The Maduro government has yet to provide proof of its assertion. But as a commentary in Forbes showed, the United States could well have launched such an attack. Remember, the US and Israel initially denied creating the Stuxnet virus that disabled Iranian nuclear facilities.

Why distortions?

I’ve been a foreign correspondent for 40 years and have reported from Venezuela since 1994. I’ve met many journalists in the mainstream media, from The New York Timesto CNN and NPR. None see themselves as government mouthpieces, and in private, many will criticize Trump. So why the distorted coverage?

Mainstream reporters and editors take their cues from Washington, D.C. Since bipartisan leaders see Venezuela as beyond the pale, so do the media. They see Maduro as “hard left,” similar to the leaders of Cuba or the old USSR. As a result, they accept US government assertions pretty much without question. They often make no effort to get Maduro’s side, or even to find academics or former government officials who can balance a story with a pro-Maduro views.

In one particularly egregious article, the The New York Times Washington, D.C., bureau recently quoted Secretary of State Mike Pompeo at length about how Russia and Cuba are “propping up Venezuela,” an absurd claim given Cuba’s own economic problems and Russia’s distance. The article contained one perfunctory paragraph with the Venezuelan government viewpoint.

Vicious attacks

Reporters know there are few consequences for misreporting about Maduro and his allies, but that the roof can cave in is they were to report something negative about the opposition.

In 2017, I filed a series of stories on Venezuela for Canadian Broadcasting Corporation’s daily website. While reporting government-sponsored brutality, I also noted that the opposition engaged in violent tactics against the police. I wrote that the momentum was shifting away from the anti-government demonstrators. I came under vicious attack online in a clear effort to discredit not only the articles but me as a reporter.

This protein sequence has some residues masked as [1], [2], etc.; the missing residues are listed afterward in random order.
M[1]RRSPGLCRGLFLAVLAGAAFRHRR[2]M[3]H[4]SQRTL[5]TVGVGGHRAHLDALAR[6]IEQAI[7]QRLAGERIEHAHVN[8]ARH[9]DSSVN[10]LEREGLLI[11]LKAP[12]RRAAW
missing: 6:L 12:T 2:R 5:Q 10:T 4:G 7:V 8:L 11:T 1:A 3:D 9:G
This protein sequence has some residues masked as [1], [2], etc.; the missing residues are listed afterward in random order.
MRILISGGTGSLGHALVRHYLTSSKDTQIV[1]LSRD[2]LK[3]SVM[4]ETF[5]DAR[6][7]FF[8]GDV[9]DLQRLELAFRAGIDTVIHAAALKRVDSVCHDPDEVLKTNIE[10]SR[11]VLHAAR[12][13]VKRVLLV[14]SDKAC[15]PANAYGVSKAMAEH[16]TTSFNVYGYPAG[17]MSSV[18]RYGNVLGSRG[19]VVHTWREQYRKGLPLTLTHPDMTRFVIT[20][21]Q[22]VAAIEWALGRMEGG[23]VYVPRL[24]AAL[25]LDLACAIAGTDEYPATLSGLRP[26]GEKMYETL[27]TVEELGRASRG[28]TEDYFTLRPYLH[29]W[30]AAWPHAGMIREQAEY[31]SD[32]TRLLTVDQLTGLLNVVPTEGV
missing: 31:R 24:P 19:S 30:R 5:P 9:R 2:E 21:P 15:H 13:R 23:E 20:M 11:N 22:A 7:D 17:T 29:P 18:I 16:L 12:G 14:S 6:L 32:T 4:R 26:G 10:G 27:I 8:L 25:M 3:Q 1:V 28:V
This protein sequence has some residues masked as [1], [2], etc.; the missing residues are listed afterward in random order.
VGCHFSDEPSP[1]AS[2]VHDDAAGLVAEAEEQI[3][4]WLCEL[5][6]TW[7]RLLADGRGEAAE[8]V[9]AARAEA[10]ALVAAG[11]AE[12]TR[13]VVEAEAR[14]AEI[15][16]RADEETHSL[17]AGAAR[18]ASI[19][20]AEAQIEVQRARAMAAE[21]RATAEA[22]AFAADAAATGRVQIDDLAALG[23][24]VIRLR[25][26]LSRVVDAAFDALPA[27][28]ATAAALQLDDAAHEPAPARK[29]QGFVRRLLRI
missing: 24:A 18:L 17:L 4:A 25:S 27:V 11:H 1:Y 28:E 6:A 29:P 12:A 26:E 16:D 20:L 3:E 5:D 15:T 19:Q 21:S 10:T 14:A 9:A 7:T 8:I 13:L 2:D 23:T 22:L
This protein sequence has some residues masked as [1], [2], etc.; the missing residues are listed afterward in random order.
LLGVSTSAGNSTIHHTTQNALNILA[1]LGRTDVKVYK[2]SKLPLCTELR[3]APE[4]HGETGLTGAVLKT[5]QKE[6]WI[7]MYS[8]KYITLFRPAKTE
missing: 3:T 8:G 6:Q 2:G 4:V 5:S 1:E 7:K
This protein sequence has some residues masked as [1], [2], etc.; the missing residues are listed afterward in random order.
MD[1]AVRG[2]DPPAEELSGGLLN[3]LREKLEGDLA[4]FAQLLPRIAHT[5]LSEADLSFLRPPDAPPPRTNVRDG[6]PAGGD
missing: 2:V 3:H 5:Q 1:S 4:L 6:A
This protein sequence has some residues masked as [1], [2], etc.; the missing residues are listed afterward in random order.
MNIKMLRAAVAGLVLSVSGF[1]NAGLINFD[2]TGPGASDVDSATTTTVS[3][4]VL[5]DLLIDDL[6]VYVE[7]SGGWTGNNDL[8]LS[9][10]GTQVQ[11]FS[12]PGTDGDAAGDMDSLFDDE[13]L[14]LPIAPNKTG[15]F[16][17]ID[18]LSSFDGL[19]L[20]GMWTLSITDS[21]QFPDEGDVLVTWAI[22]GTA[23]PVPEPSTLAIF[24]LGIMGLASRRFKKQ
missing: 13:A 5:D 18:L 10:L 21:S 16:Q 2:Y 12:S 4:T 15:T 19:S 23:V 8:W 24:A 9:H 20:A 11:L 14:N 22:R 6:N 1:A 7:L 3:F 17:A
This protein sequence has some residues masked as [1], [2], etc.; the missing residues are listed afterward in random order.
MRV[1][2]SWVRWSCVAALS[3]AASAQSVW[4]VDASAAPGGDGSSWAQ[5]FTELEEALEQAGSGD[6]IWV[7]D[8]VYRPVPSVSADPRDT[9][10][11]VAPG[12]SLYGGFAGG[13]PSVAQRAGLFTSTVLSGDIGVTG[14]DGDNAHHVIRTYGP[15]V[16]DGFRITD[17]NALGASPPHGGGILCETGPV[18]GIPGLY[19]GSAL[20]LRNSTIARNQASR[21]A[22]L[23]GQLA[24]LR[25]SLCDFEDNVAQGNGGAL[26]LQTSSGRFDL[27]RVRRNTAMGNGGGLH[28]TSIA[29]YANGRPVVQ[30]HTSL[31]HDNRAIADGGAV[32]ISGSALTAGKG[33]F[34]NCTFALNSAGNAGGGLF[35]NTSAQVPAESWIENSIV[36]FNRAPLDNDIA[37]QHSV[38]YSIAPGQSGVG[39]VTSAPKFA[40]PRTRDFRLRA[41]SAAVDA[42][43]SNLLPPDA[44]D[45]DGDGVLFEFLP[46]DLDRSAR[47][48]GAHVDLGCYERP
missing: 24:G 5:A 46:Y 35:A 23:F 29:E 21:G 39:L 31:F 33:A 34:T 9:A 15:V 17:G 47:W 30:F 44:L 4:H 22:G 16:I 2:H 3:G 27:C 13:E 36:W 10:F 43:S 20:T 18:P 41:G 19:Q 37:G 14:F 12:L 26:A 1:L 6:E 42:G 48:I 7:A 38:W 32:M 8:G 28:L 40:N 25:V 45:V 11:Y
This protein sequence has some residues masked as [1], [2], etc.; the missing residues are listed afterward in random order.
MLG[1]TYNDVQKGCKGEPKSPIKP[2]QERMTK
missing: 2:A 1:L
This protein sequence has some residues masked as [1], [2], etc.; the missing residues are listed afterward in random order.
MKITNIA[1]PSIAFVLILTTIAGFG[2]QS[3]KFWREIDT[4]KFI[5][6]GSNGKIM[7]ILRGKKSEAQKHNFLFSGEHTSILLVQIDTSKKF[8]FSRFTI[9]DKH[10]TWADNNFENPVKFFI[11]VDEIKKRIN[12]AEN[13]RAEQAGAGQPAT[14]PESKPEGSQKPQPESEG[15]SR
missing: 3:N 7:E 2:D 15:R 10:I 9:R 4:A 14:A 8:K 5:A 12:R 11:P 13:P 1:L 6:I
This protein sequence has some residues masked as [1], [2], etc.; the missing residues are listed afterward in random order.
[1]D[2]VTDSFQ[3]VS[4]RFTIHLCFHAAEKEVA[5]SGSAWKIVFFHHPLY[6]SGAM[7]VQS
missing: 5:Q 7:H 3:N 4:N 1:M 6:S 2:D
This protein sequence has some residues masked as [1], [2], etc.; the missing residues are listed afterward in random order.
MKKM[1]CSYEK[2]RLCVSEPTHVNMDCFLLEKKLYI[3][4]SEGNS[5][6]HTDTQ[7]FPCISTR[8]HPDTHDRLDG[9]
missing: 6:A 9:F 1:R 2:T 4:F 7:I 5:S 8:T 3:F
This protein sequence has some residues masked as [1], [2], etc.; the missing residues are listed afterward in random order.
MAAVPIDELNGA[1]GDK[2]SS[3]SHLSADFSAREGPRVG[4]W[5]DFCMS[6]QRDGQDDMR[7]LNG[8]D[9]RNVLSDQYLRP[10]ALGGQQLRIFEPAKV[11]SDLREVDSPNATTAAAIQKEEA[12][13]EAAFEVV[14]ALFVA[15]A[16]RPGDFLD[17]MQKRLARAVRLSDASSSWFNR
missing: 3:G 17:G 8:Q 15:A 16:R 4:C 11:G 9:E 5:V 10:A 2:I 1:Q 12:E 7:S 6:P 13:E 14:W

To their credit, CBC editors defended my reporting. A few weeks later, the opposition demonstrations petered out as the country prepared to vote for a Constituent Assembly.

A positive exception

Of course, the mainstream media is not monolithic. Knight-Ridder, now owned by McClatchy, accurately reported that weapons of mass destruction didn’t exist in Iraq during the run up to the 2003 war.

McClatchy reporters have now uncovered covert  US arms shipments from Miami to Venezuela. Their article explored possible links between the charter airline carrying the weapons and the CIA’s program in the 2000s of kidnapping and taking civilians to black sites. I hope other reporters follow up—but am not holding my breath.

The government of Venezuela certainly deserves a lot of criticism. Inflation is skyrocketing. Venezuelans face shortages of food and medicine. Unemployment is increasing as work places shut down because of the crisis. But that doesn’t justify US efforts to overthrow Maduro and install an opposition leader.

48 Hills welcomes comments in the form of letters to the editor, which you can submit here. We also invite you to join the conversation on our FacebookTwitter, and Instagram

Reese Erlich
Reese Erlich’s nationally distributed column, Foreign Correspondent, appears every two weeks in 48 Hills. Erlich is an adjunct professor in International Studies at the University of San Francisco. Follow him on Twitter @ReeseErlich; friend him on Facebook (Reese Erlich Foreign Correspondent); and visit his webpage: www.reeseerlich.com